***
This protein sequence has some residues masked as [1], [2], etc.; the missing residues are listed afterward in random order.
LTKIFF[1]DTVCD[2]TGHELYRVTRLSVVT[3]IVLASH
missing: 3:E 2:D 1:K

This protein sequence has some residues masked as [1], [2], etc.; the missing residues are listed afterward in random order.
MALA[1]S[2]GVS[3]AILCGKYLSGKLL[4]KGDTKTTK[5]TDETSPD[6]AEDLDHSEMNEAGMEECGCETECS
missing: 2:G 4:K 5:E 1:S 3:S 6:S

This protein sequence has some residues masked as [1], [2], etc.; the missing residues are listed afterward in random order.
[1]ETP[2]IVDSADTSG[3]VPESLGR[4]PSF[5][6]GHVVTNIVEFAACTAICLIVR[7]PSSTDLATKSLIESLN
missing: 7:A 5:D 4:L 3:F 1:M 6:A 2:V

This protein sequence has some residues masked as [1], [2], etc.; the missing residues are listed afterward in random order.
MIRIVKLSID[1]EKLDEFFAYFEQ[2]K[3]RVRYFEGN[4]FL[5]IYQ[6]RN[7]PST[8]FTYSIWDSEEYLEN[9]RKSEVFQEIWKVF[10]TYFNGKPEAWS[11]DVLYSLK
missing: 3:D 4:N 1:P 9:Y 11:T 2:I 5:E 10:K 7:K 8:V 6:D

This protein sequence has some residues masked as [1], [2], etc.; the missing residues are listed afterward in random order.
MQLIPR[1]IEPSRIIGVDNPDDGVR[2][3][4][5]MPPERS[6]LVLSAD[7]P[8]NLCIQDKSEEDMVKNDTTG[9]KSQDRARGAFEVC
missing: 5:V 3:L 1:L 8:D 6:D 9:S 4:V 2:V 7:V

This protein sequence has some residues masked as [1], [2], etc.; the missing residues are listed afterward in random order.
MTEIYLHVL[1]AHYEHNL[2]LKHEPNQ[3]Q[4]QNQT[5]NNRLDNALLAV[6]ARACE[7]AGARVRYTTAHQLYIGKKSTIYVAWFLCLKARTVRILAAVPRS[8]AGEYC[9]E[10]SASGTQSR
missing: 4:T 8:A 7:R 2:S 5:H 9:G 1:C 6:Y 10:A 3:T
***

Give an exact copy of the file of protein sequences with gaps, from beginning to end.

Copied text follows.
This protein sequence has some residues masked as [1], [2], etc.; the missing residues are listed afterward in random order.
LTKIFF[1]DTVCD[2]TGHELYRVTRLSVVT[3]IVLASH
missing: 3:E 2:D 1:K

This protein sequence has some residues masked as [1], [2], etc.; the missing residues are listed afterward in random order.
MALA[1]S[2]GVS[3]AILCGKYLSGKLL[4]KGDTKTTK[5]TDETSPD[6]AEDLDHSEMNEAGMEECGCETECS
missing: 2:G 4:K 5:E 1:S 3:S 6:S

This protein sequence has some residues masked as [1], [2], etc.; the missing residues are listed afterward in random order.
[1]ETP[2]IVDSADTSG[3]VPESLGR[4]PSF[5][6]GHVVTNIVEFAACTAICLIVR[7]PSSTDLATKSLIESLN
missing: 7:A 5:D 4:L 3:F 1:M 6:A 2:V

This protein sequence has some residues masked as [1], [2], etc.; the missing residues are listed afterward in random order.
MIRIVKLSID[1]EKLDEFFAYFEQ[2]K[3]RVRYFEGN[4]FL[5]IYQ[6]RN[7]PST[8]FTYSIWDSEEYLEN[9]RKSEVFQEIWKVF[10]TYFNGKPEAWS[11]DVLYSLK
missing: 3:D 4:N 1:P 9:Y 11:T 2:I 5:E 10:K 7:K 8:V 6:D

This protein sequence has some residues masked as [1], [2], etc.; the missing residues are listed afterward in random order.
MQLIPR[1]IEPSRIIGVDNPDDGVR[2][3][4][5]MPPERS[6]LVLSAD[7]P[8]NLCIQDKSEEDMVKNDTTG[9]KSQDRARGAFEVC
missing: 5:V 3:L 1:L 8:D 6:D 9:S 4:V 2:V 7:V

This protein sequence has some residues masked as [1], [2], etc.; the missing residues are listed afterward in random order.
MTEIYLHVL[1]AHYEHNL[2]LKHEPNQ[3]Q[4]QNQT[5]NNRLDNALLAV[6]ARACE[7]AGARVRYTTAHQLYIGKKSTIYVAWFLCLKARTVRILAAVPRS[8]AGEYC[9]E[10]SASGTQSR
missing: 4:T 8:A 7:R 2:S 5:H 9:G 1:C 6:Y 10:A 3:T